for additional support I'm adding two more supports in the middle I space them
out evenly and used a large speed square to make sure they were perpendicular to
the slats then added some more screws after first making countersink pilot
holes with one side assembled I repeated the process to make a second identical
panel then moved on to making the two shorter sides in the same manner okay so
time for a little PSA you'll notice in this video I use my blade guard on every
cut and I also made sure to have the saws anti-kickback pulse down while this
is always good practice it's especially important when working with dimensional
lumber that tends to be bowed cupped or warped safety first
okay so just as before I laid out all my slats and line up the first one to the
top corner and clamped it down I then use spacers to lay out all the slats the
difference here is that the side panel needs a large space on the side so here
I'm using one of the vertical supports as a spacer the other difference is that
I'm going to pre-drill some pilot holes that I'll later use to attach the four
panels together if you're interested I have plans available for purchase that
include all the dimensions cut lists materials and 3d assembly diagrams
purchasing the plans for a few dollars help support me in bringing you this
free content and helps me continue to make more videos so thanks for your
support once all four panels are ready it's time
to assemble this planter so like I said before it should fit
together like a puzzle for now I'll just drop the pieces into place and add a few
clamps so I can come back and drive some screws to secure it using the
pre-drilled pilot holes I went around the box starting with the
top screws and progressively made my way down until I couldn't reach anymore if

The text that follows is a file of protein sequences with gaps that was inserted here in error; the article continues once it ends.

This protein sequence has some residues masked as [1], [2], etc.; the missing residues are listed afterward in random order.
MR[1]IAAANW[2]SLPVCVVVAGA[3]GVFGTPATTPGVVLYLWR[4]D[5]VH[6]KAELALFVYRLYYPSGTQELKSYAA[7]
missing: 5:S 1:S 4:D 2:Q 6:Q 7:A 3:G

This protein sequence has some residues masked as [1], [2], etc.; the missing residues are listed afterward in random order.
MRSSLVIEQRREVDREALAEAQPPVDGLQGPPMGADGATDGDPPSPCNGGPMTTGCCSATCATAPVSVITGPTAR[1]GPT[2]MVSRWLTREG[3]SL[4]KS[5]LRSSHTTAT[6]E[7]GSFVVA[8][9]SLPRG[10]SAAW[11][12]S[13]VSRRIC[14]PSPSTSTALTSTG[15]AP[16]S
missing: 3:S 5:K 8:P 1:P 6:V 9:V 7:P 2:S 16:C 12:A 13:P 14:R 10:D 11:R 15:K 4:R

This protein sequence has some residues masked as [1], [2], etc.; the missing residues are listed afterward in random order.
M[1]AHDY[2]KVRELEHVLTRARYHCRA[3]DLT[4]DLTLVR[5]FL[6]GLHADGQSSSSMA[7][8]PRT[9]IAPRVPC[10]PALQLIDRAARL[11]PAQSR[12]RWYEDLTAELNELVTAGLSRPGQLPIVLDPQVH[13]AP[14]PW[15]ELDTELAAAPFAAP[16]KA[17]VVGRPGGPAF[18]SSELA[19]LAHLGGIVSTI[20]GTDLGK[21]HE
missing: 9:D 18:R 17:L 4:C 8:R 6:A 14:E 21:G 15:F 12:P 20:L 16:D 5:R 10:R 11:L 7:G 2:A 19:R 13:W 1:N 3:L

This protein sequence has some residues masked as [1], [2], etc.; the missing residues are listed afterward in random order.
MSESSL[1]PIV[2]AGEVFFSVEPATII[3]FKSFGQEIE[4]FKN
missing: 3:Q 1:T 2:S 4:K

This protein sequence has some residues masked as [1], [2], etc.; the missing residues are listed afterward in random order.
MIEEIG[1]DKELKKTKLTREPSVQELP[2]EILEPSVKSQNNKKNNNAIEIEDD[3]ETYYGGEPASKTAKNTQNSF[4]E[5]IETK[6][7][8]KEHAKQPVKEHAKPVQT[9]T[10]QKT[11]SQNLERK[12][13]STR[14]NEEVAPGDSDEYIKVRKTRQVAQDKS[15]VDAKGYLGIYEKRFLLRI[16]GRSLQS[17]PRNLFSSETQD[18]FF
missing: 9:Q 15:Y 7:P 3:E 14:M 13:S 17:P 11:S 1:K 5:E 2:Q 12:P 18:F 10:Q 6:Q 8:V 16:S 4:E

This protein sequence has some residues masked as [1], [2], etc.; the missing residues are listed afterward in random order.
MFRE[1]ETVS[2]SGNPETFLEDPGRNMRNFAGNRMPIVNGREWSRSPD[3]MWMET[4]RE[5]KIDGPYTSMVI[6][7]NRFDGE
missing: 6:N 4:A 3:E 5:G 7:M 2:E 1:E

you want details on the compact driver I'm using here or any of the tools that
I use be sure to check out the details in the description below at this point
it's time to get into the box did I mention this thing is huge I
wonder what exactly my friend intends to plant in here anyhow focusing back on
the task at hand I crouch down to insert the lower screws and it helps to use a
clamp here to squeeze the sides together as you do this with all of the sides now
securely connected it's time to get back out of the box and get to work on the
bottom frame just as for the vertical supports I
grabbed a cedar 2×4 that I cut to length on the miter saw then over the table saw
I ripped off one of the rounded edges move the fence in and then rip down some
square pieces that I'll use to make a frame
I laid out the pieces and drilled a pilot hole to avoid splitting the ends
now since my bit was too short I used the tip of the screw to mark the
other piece so I could then finish drilling the pilot hole and assemble the
corner with a three inch screw I went around like this securing all of the
corners to build a simple frame next I dropped in the frame just at the
top so I could mark out where the frame will get attached to the vertical
supports then it was just a matter of drilling countersink pilot holes where I
had marked them all up before dropping in the frame I inserted some off cuts
just above the bottom slot that will help catch the frame and support it in
place while I screw it in and just FYI I made the frame slightly undersized by
just a quarter inch to make sure it would easily fit so with the frame
sitting on the blocks I went around driving in some 3-inch screws into each
of the vertical supports because I made the frame undersized there were a few
gaps so I just dropped in a cedar shim to fill the gap I then scored it with a
utility knife and snapped it off I also added screws to the corners making a
pilot hole on the diagonal and driving in a screw so back out of the hole I
come to cut the slats that will make up the floor of the planner
I use full-sized fence ports for this using a stop block I bashed out a bunch
of pieces now I'm going to need to notch out the